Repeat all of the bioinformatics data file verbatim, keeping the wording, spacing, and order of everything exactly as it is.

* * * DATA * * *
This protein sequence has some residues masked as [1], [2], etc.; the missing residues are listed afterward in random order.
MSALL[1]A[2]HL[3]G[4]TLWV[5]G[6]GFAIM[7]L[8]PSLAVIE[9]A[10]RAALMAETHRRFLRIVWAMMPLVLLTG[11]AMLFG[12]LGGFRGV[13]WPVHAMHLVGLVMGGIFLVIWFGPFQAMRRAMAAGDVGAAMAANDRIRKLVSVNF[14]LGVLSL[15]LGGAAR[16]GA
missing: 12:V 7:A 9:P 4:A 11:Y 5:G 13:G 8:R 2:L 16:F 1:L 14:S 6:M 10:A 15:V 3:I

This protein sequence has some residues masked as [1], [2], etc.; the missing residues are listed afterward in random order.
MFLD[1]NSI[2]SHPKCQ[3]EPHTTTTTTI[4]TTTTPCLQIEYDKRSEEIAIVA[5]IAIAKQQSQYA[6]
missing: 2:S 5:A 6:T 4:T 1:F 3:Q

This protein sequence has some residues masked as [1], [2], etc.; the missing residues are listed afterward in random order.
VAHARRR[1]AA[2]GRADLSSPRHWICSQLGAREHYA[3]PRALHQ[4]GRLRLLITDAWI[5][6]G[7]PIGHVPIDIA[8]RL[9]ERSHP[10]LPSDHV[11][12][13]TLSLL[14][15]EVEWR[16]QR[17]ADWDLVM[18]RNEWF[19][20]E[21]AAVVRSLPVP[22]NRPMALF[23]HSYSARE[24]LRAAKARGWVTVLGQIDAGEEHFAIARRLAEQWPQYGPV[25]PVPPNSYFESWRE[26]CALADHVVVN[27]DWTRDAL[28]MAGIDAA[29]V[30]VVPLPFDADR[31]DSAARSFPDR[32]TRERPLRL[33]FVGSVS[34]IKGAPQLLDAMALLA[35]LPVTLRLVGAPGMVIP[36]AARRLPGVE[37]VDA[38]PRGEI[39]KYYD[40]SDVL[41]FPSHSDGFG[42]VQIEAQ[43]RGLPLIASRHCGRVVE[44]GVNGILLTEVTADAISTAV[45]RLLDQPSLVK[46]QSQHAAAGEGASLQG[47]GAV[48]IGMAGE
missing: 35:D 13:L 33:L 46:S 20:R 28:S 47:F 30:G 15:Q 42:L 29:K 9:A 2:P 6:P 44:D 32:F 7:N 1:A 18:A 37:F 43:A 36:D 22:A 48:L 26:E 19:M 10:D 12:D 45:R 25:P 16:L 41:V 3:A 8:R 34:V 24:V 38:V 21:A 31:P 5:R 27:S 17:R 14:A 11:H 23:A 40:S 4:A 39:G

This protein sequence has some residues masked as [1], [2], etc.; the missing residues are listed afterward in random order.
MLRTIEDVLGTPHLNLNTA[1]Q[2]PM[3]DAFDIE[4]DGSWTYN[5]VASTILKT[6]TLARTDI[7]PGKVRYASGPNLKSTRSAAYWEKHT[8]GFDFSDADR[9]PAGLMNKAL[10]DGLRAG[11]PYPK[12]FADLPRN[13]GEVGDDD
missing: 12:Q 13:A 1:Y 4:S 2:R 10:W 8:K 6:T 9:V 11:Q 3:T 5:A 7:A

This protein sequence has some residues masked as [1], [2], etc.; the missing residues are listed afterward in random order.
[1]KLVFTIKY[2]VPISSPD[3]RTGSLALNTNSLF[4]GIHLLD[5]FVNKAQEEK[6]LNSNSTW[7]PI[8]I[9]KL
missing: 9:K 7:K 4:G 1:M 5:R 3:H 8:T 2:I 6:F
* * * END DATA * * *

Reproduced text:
This protein sequence has some residues masked as [1], [2], etc.; the missing residues are listed afterward in random order.
MSALL[1]A[2]HL[3]G[4]TLWV[5]G[6]GFAIM[7]L[8]PSLAVIE[9]A[10]RAALMAETHRRFLRIVWAMMPLVLLTG[11]AMLFG[12]LGGFRGV[13]WPVHAMHLVGLVMGGIFLVIWFGPFQAMRRAMAAGDVGAAMAANDRIRKLVSVNF[14]LGVLSL[15]LGGAAR[16]GA
missing: 12:V 7:A 9:P 4:A 11:Y 5:G 13:G 8:R 2:L 16:F 1:L 14:S 6:M 10:A 15:V 3:I

This protein sequence has some residues masked as [1], [2], etc.; the missing residues are listed afterward in random order.
MFLD[1]NSI[2]SHPKCQ[3]EPHTTTTTTI[4]TTTTPCLQIEYDKRSEEIAIVA[5]IAIAKQQSQYA[6]
missing: 2:S 5:A 6:T 4:T 1:F 3:Q

This protein sequence has some residues masked as [1], [2], etc.; the missing residues are listed afterward in random order.
VAHARRR[1]AA[2]GRADLSSPRHWICSQLGAREHYA[3]PRALHQ[4]GRLRLLITDAWI[5][6]G[7]PIGHVPIDIA[8]RL[9]ERSHP[10]LPSDHV[11][12][13]TLSLL[14][15]EVEWR[16]QR[17]ADWDLVM[18]RNEWF[19][20]E[21]AAVVRSLPVP[22]NRPMALF[23]HSYSARE[24]LRAAKARGWVTVLGQIDAGEEHFAIARRLAEQWPQYGPV[25]PVPPNSYFESWRE[26]CALADHVVVN[27]DWTRDAL[28]MAGIDAA[29]V[30]VVPLPFDADR[31]DSAARSFPDR[32]TRERPLRL[33]FVGSVS[34]IKGAPQLLDAMALLA[35]LPVTLRLVGAPGMVIP[36]AARRLPGVE[37]VDA[38]PRGEI[39]KYYD[40]SDVL[41]FPSHSDGFG[42]VQIEAQ[43]RGLPLIASRHCGRVVE[44]GVNGILLTEVTADAISTAV[45]RLLDQPSLVK[46]QSQHAAAGEGASLQG[47]GAV[48]IGMAGE
missing: 35:D 13:L 33:L 46:S 20:R 28:S 47:F 30:G 15:Q 42:L 29:K 9:A 2:P 6:P 44:D 32:F 7:N 1:A 18:A 37:F 43:A 36:D 22:A 48:L 26:E 19:M 10:D 12:D 45:R 25:P 16:L 41:V 3:A 8:R 34:V 24:V 38:V 21:A 31:P 5:R 27:S 17:R 14:A 11:H 23:A 40:S 4:A 39:G

This protein sequence has some residues masked as [1], [2], etc.; the missing residues are listed afterward in random order.
MLRTIEDVLGTPHLNLNTA[1]Q[2]PM[3]DAFDIE[4]DGSWTYN[5]VASTILKT[6]TLARTDI[7]PGKVRYASGPNLKSTRSAAYWEKHT[8]GFDFSDADR[9]PAGLMNKAL[10]DGLRAG[11]PYPK[12]FADLPRN[13]GEVGDDD
missing: 12:Q 13:A 1:Y 4:S 2:R 10:W 8:K 6:T 9:V 11:Q 3:T 5:A 7:A

This protein sequence has some residues masked as [1], [2], etc.; the missing residues are listed afterward in random order.
[1]KLVFTIKY[2]VPISSPD[3]RTGSLALNTNSLF[4]GIHLLD[5]FVNKAQEEK[6]LNSNSTW[7]PI[8]I[9]KL
missing: 9:K 7:K 4:G 1:M 5:R 3:H 8:T 2:I 6:F